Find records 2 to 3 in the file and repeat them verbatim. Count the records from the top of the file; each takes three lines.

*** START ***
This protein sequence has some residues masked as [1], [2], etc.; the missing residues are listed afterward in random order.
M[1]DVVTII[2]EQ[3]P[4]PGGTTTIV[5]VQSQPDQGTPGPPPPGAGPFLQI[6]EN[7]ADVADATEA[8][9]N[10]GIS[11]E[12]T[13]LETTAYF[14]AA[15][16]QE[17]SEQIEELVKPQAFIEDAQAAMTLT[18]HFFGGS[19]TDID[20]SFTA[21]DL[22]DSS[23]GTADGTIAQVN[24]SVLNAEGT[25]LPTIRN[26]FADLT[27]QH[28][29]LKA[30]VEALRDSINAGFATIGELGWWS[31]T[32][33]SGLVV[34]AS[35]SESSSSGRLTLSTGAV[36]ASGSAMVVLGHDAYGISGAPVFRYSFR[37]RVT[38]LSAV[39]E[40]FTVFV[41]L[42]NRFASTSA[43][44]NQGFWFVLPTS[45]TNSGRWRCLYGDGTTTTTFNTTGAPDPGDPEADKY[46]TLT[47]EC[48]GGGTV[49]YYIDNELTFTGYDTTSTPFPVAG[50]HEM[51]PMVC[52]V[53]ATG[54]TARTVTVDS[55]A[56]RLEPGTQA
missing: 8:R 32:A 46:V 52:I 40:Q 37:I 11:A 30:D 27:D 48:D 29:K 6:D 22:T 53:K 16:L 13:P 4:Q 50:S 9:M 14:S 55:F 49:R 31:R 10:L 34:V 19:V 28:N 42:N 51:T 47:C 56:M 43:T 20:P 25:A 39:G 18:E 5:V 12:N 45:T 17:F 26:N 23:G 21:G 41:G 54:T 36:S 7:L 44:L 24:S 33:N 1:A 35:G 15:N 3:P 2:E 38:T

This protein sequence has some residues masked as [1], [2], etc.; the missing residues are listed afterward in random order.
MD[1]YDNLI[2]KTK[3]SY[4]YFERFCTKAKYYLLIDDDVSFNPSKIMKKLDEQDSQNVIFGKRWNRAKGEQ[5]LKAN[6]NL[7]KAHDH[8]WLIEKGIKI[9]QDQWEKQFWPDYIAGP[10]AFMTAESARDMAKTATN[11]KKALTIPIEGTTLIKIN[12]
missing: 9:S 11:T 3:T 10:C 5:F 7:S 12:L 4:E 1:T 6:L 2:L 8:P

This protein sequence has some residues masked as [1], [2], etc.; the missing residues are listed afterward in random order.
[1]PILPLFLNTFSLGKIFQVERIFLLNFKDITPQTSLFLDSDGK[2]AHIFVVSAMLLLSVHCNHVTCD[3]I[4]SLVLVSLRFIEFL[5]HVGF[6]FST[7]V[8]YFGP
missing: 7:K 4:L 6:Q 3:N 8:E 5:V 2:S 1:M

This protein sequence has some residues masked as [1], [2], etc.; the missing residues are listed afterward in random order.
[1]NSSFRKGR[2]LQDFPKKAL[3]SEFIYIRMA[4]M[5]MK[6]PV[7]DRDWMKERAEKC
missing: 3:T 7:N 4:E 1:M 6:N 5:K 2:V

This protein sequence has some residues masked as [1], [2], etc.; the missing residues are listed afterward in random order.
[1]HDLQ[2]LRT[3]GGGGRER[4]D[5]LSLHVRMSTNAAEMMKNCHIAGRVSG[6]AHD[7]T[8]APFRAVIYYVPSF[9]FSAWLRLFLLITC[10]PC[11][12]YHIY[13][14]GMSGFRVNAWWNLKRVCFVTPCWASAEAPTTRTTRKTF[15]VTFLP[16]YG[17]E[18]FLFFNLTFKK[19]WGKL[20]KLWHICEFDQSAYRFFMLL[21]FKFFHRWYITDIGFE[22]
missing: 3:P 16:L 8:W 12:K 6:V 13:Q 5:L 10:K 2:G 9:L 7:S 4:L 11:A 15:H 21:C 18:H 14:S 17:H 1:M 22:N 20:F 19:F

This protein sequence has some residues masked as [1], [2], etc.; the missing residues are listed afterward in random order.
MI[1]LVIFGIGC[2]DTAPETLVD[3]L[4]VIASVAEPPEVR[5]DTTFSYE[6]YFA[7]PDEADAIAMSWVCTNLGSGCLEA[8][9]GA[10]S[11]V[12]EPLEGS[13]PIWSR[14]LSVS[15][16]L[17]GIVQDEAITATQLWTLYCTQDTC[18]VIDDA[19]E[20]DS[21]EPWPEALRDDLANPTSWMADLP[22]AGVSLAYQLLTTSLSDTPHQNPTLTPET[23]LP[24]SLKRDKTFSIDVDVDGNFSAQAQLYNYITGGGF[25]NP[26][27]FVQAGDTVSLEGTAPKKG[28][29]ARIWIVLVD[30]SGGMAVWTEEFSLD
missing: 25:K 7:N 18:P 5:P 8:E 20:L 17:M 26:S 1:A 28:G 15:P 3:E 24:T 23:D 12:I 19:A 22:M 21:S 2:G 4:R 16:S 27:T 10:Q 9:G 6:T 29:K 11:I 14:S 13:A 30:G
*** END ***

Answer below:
This protein sequence has some residues masked as [1], [2], etc.; the missing residues are listed afterward in random order.
MD[1]YDNLI[2]KTK[3]SY[4]YFERFCTKAKYYLLIDDDVSFNPSKIMKKLDEQDSQNVIFGKRWNRAKGEQ[5]LKAN[6]NL[7]KAHDH[8]WLIEKGIKI[9]QDQWEKQFWPDYIAGP[10]AFMTAESARDMAKTATN[11]KKALTIPIEGTTLIKIN[12]
missing: 9:S 11:T 3:T 10:C 5:F 7:S 12:L 4:E 1:T 6:L 2:L 8:P

This protein sequence has some residues masked as [1], [2], etc.; the missing residues are listed afterward in random order.
[1]PILPLFLNTFSLGKIFQVERIFLLNFKDITPQTSLFLDSDGK[2]AHIFVVSAMLLLSVHCNHVTCD[3]I[4]SLVLVSLRFIEFL[5]HVGF[6]FST[7]V[8]YFGP
missing: 7:K 4:L 6:Q 3:N 8:E 5:V 2:S 1:M